a smaller version of the Buddha
this smaller buddha, has a twin statue (I think) which sits on the other side of the great Daibatsu

the buddhas of the Daibatsuden Hall

To give you an idea of how big the Daibatsu at the Todaiji Temple is, visitors had to crane their necks and look up to get a good view of the Big Buddha.

huge statues at the Daibatsuden Hall
more statues inside the Daibatsuden

Inside the hall, one can see smaller buddhas, different statues and a replica of the old temple to show how it looked like before.

Another popular attraction inside the temple is that it has this pillar with a hole. It is said to be the same size as Daibatsu’s nostrils. It is also believed that those who could fit inside the hole will be granted enlightenment in their next life.

pillar with a hole

There was a small crowd on that side and we caught one tourist squeezing her way through the whole. I didn’t bother finding out if I could fit in there. I don’t want to destroy the ancient pillars if I get stuck, you know. 😆

souvenir shops inside the temple

A souvenir shop is also nestled inside the hall where tourists can buy mementos and religious items. After my companions bought souvenirs, we started heading back as we still have to visit Osaka Castle. And it was still drizzling.

outside the grounds of the Todaiji Temple

But just before we left, we took the time to look at the beautiful view of the temple from across a small pond for the last time. It would be lovely to see the temple grounds once spring comes.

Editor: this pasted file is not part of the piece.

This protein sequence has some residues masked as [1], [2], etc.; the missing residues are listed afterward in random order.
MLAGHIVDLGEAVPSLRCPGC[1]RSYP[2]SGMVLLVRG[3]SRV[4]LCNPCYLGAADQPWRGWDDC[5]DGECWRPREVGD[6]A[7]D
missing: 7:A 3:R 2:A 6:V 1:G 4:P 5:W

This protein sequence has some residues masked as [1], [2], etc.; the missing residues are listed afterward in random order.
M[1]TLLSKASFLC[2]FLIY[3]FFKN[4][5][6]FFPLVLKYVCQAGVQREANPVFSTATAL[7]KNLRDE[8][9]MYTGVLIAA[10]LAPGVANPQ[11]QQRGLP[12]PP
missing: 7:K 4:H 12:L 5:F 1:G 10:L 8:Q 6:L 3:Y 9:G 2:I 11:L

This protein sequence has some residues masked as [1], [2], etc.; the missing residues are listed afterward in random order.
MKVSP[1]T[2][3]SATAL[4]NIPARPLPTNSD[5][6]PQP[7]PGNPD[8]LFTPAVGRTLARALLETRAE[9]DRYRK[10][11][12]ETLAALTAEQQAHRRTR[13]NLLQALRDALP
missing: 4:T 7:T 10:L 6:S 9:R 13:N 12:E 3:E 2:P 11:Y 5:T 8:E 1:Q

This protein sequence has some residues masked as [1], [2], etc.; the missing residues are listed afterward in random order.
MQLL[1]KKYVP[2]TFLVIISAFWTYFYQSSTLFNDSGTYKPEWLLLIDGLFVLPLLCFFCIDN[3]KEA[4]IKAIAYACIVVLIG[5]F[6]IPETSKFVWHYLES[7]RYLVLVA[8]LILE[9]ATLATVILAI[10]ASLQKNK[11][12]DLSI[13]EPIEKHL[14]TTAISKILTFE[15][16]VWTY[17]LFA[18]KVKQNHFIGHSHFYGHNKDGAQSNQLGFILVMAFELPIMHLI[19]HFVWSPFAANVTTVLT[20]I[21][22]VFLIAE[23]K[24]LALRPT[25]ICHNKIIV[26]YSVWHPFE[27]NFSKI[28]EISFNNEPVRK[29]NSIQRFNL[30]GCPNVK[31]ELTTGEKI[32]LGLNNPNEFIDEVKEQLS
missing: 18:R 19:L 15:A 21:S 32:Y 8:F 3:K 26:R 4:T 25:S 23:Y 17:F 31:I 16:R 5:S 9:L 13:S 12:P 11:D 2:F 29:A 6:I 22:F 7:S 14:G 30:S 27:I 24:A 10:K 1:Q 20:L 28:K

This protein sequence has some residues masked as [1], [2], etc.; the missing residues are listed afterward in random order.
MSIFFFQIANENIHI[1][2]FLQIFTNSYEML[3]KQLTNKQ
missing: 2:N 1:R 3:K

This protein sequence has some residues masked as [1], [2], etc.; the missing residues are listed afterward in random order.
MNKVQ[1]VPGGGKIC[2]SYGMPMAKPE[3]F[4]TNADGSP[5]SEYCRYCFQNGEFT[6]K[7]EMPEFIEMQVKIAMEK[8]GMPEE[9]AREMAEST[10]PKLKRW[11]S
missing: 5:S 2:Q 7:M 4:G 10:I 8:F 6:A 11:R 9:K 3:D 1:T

How to get to Todaiji Temple from Kyoto:

From the Kyoto Station, we bought train tickets worth 610. This will cover our 2 train ride transfers from 1) Kyoto Station to Yamatosaidaiji Station and 2) Yamatosaidaiji to Kintetsunara Station. Once you arrive at the Kintetsunara Station, you’ll have to walk for 20 minutes to reach the Todaiji Temple.

Kyoto to Nara train schedule
following Hyperdia, this is the train schedule we took to get to the Todaiji Temple from Kyoto Station

In order to check on other train schedules + cheapest train fares that would take you to the Todaiji Temple from anywhere in Japan, please visit http://hyperdia.com or you can also browse through your Google Maps app in your android phones.

To return to the train station, you can walk back to the Kintetsunara Station or ride a bus that will take you to the JR Nara station. Bus fare is 200 yen.

the Great Daibatsu
the Big Buddha or Daibatsu

Hours of Operation of the Todai-ji Temple in Nara, Japan

0800H up to 1630H – November to February
0800H up to 1700H – March
0730H up to 1730H – April to September
0730H up to 1700H – October

Open from Monday to Sunday

Admission Fees of the Todaiji Temple in Nara, Japan

500 yen – Daibatsuden Hall
500 yen – Todaiji Museum
800 yen – Daibatsuden Hall and Todaiji Museum


Discounted Accommodations in Japan